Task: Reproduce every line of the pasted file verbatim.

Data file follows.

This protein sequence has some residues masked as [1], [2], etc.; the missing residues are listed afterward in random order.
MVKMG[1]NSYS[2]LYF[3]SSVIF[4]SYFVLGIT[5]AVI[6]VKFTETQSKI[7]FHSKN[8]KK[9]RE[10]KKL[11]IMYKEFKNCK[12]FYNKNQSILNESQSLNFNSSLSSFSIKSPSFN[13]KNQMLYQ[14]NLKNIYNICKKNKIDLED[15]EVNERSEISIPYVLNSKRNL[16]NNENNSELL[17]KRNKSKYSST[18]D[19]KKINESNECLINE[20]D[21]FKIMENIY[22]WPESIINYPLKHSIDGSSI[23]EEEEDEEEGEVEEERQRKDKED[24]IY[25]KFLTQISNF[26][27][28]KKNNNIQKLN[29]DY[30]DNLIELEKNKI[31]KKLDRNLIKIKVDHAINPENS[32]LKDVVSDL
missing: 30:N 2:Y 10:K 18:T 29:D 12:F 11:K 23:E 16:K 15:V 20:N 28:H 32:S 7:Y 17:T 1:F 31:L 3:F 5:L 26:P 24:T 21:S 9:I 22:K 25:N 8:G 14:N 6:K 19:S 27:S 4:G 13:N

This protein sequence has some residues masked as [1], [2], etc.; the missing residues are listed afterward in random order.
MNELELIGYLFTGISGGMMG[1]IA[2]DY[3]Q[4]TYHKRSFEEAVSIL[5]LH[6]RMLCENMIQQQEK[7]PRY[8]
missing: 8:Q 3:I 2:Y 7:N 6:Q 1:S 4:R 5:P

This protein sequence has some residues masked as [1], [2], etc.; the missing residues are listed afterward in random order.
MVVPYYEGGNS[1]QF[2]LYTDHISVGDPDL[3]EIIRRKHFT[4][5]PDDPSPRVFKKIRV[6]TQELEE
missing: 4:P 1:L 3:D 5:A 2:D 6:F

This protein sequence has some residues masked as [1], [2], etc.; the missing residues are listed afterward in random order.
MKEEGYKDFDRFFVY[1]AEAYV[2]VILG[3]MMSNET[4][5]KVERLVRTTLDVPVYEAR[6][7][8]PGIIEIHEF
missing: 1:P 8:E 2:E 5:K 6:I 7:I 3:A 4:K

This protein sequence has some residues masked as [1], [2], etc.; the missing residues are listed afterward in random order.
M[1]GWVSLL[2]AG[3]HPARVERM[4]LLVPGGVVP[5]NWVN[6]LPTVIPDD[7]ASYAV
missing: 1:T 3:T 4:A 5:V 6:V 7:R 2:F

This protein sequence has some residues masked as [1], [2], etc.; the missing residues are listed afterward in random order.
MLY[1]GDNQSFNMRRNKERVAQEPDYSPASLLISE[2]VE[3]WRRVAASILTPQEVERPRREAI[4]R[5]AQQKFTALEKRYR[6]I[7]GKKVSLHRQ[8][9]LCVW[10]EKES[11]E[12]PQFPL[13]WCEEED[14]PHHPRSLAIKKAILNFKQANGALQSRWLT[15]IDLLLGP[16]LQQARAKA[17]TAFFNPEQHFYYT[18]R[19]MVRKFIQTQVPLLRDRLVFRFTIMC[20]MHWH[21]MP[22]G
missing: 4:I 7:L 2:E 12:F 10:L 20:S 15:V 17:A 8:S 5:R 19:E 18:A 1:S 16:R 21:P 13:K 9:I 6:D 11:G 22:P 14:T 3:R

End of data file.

This protein sequence has some residues masked as [1], [2], etc.; the missing residues are listed afterward in random order.
MVKMG[1]NSYS[2]LYF[3]SSVIF[4]SYFVLGIT[5]AVI[6]VKFTETQSKI[7]FHSKN[8]KK[9]RE[10]KKL[11]IMYKEFKNCK[12]FYNKNQSILNESQSLNFNSSLSSFSIKSPSFN[13]KNQMLYQ[14]NLKNIYNICKKNKIDLED[15]EVNERSEISIPYVLNSKRNL[16]NNENNSELL[17]KRNKSKYSST[18]D[19]KKINESNECLINE[20]D[21]FKIMENIY[22]WPESIINYPLKHSIDGSSI[23]EEEEDEEEGEVEEERQRKDKED[24]IY[25]KFLTQISNF[26][27][28]KKNNNIQKLN[29]DY[30]DNLIELEKNKI[31]KKLDRNLIKIKVDHAINPENS[32]LKDVVSDL
missing: 30:N 2:Y 10:K 18:T 29:D 12:F 11:K 23:E 16:K 15:V 20:N 28:H 32:S 7:Y 17:T 1:F 31:L 3:F 5:L 26:P 24:T 21:S 9:I 22:K 25:N 8:G 14:N 6:K 19:S 27:S 4:G 13:N

This protein sequence has some residues masked as [1], [2], etc.; the missing residues are listed afterward in random order.
MNELELIGYLFTGISGGMMG[1]IA[2]DY[3]Q[4]TYHKRSFEEAVSIL[5]LH[6]RMLCENMIQQQEK[7]PRY[8]
missing: 8:Q 3:I 2:Y 7:N 6:Q 1:S 4:R 5:P

This protein sequence has some residues masked as [1], [2], etc.; the missing residues are listed afterward in random order.
MVVPYYEGGNS[1]QF[2]LYTDHISVGDPDL[3]EIIRRKHFT[4][5]PDDPSPRVFKKIRV[6]TQELEE
missing: 4:P 1:L 3:D 5:A 2:D 6:F

This protein sequence has some residues masked as [1], [2], etc.; the missing residues are listed afterward in random order.
MKEEGYKDFDRFFVY[1]AEAYV[2]VILG[3]MMSNET[4][5]KVERLVRTTLDVPVYEAR[6][7][8]PGIIEIHEF
missing: 1:P 8:E 2:E 5:K 6:I 7:I 3:A 4:K

This protein sequence has some residues masked as [1], [2], etc.; the missing residues are listed afterward in random order.
M[1]GWVSLL[2]AG[3]HPARVERM[4]LLVPGGVVP[5]NWVN[6]LPTVIPDD[7]ASYAV
missing: 1:T 3:T 4:A 5:V 6:V 7:R 2:F

This protein sequence has some residues masked as [1], [2], etc.; the missing residues are listed afterward in random order.
MLY[1]GDNQSFNMRRNKERVAQEPDYSPASLLISE[2]VE[3]WRRVAASILTPQEVERPRREAI[4]R[5]AQQKFTALEKRYR[6]I[7]GKKVSLHRQ[8][9]LCVW[10]EKES[11]E[12]PQFPL[13]WCEEED[14]PHHPRSLAIKKAILNFKQANGALQSRWLT[15]IDLLLGP[16]LQQARAKA[17]TAFFNPEQHFYYT[18]R[19]MVRKFIQTQVPLLRDRLVFRFTIMC[20]MHWH[21]MP[22]G
missing: 4:I 7:L 2:E 12:F 10:L 20:S 15:V 17:A 8:S 5:R 19:E 18:A 1:S 16:R 21:P 13:K 9:I 6:D 11:G 22:P 14:T 3:R